The picture is disrespectful. I think we should replace it J C 06:51, 12 January 2006 (UTC)

I am of the opinion that all the photos here are respectful of Amish culture. Even many Amish have hidden away a few photographs. We don't have to follow the Amish rules, and the Amish don't expect other people who are not Amish to follow their rules. Amish are not allowed to pose for photographs, as long as you don't ask them to pose, and you are not a nuisance when you take the picture, I don't believe it is disrespectful to show them in photos Stettlerj 19:12, 12 January 2006 (UTC)

Taking and using pictures of the Amish is to some degree the equivalent of putting the catholic Eucharist in a museum for public display. However I do understand what you’re saying, so I give in. J C 22:54, 16 January 2006 (UTC)
The picture should be taken off, it is called respect, we don't have to follow the rules, but out of resect we should do this, if you guys want to glorify wikipedia at the expense of the Amish this is wrong, and yes they do expect you to not take their pictyres Stettler! If you think it is disrespectful to hate black people but someone doesn't that doesn't make them expempt from respect for a black person! Besides, you are forceing those Amish to break their own rules, they would be disgusted Christiandude32 00:56, 12 February 2007 (UTC)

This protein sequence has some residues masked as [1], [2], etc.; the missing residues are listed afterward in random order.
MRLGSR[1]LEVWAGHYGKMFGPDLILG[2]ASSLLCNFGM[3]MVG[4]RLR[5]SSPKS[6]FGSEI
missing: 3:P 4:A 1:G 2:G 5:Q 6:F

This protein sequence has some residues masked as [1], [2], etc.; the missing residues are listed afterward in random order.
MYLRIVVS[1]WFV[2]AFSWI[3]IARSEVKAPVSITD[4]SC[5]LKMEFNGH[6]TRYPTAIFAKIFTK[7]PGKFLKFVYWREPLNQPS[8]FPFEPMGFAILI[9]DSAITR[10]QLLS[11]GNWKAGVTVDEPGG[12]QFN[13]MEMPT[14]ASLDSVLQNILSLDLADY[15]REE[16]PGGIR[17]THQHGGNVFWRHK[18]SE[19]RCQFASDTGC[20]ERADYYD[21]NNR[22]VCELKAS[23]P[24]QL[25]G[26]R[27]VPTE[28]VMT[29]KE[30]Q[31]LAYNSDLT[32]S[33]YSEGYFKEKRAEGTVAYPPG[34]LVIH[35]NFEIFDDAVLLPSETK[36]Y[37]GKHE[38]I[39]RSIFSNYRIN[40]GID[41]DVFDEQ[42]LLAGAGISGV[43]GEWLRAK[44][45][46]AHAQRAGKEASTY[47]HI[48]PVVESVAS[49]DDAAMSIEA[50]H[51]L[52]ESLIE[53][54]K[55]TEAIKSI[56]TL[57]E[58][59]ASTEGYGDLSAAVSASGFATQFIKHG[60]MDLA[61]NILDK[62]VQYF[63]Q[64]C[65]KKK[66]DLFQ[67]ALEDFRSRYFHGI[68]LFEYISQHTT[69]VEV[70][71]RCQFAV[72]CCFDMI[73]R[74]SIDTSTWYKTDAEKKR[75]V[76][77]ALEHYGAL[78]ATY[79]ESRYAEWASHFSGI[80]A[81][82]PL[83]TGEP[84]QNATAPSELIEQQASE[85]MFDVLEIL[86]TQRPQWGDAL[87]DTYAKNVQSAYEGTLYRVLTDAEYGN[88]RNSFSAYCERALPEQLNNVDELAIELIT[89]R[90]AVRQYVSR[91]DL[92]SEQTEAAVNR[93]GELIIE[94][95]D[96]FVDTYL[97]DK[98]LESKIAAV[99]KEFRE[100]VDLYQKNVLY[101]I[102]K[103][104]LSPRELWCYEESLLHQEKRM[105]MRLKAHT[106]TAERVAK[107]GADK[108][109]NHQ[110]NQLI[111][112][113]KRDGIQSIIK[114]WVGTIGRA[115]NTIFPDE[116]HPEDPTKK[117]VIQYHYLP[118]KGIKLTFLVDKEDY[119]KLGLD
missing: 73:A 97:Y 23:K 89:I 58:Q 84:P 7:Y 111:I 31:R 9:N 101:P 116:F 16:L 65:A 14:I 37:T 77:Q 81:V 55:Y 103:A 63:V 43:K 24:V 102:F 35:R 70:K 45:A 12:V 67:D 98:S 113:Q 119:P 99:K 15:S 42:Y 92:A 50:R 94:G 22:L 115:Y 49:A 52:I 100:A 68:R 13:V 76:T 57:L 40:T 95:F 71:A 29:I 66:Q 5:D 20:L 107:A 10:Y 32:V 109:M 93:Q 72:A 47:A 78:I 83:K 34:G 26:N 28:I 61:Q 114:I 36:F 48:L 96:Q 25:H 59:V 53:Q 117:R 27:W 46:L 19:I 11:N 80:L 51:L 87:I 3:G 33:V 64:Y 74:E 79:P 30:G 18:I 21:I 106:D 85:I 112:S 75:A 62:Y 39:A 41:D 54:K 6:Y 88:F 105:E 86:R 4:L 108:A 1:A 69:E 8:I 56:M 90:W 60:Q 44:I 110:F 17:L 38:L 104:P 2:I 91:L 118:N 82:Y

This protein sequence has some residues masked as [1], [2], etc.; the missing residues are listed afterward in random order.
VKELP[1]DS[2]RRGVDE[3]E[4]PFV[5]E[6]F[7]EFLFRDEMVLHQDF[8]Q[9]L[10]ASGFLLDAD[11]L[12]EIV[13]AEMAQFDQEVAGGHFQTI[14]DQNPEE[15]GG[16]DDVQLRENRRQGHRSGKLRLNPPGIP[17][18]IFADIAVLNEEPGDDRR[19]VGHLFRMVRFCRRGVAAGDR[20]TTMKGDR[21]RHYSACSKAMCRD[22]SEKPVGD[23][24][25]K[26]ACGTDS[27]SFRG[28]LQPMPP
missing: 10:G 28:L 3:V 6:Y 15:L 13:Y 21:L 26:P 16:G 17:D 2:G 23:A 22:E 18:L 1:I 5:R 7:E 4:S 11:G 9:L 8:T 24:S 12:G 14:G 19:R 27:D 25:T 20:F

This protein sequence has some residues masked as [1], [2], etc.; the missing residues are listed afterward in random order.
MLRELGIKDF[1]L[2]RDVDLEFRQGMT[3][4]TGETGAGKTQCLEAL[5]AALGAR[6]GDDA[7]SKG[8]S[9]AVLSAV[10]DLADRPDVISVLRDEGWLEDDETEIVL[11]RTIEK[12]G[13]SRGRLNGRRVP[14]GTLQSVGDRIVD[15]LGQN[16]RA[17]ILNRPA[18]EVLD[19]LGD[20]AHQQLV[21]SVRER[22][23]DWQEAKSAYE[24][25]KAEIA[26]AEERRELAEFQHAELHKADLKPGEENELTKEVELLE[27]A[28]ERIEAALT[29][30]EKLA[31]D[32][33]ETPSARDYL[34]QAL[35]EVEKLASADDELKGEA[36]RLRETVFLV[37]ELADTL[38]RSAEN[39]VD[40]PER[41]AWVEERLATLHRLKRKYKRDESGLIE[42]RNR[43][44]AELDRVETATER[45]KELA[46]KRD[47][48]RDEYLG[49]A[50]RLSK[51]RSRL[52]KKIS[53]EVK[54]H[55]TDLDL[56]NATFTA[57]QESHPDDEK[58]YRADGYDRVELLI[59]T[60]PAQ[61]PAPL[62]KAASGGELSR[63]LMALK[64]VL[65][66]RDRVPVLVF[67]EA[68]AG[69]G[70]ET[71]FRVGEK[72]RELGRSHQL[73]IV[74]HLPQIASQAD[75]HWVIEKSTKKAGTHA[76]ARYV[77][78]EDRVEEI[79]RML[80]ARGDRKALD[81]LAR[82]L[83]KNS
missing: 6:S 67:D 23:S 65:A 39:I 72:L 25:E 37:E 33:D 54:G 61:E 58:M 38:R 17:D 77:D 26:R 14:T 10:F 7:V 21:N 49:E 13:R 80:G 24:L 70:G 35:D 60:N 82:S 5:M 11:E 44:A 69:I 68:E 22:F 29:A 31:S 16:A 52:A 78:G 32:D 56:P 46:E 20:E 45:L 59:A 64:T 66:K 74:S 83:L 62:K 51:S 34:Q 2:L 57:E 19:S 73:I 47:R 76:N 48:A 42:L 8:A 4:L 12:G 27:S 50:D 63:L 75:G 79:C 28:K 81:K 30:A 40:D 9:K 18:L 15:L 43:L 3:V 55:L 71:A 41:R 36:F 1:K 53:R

Hey Christian, thanks for your opinion. I have not taken a photo of a baptized OOA personally that I can remember and I am not the one who put the pictures up. I am just stating an opinion, although your argument is valid. Anyway, I am not stating my opinion out of disrespect. Unfortunately it seems you imply I have been forcing Amish, among whom I have many cousins and relatives, to break their Ordnung. Stettlerj 03:45, 12 February 2007 (UTC)

All I am trying to point out is that they would not appriecate their picture taken, we should accept their wishes, this is an article about them, we should make sure people realize that the Amish don't like thier pictures, they don't mind if it is their farm or something, but they don't want themselves in the photo. Christiandude32 21:27, 25 February 2007 (UTC)

Beachy Amish[edit]

see Talk:Beachy Amish for my opinion about whether Beachy Amish are Amish or not. I can't understand why user 130... thinks they are not. Some Beachy Amish practices are much closer to Mennonite practices, sure, just like Old Order Mennonite practices are closer to Old Order Amish practices than they are to the Mennonite Church USA. -User:Stettlerj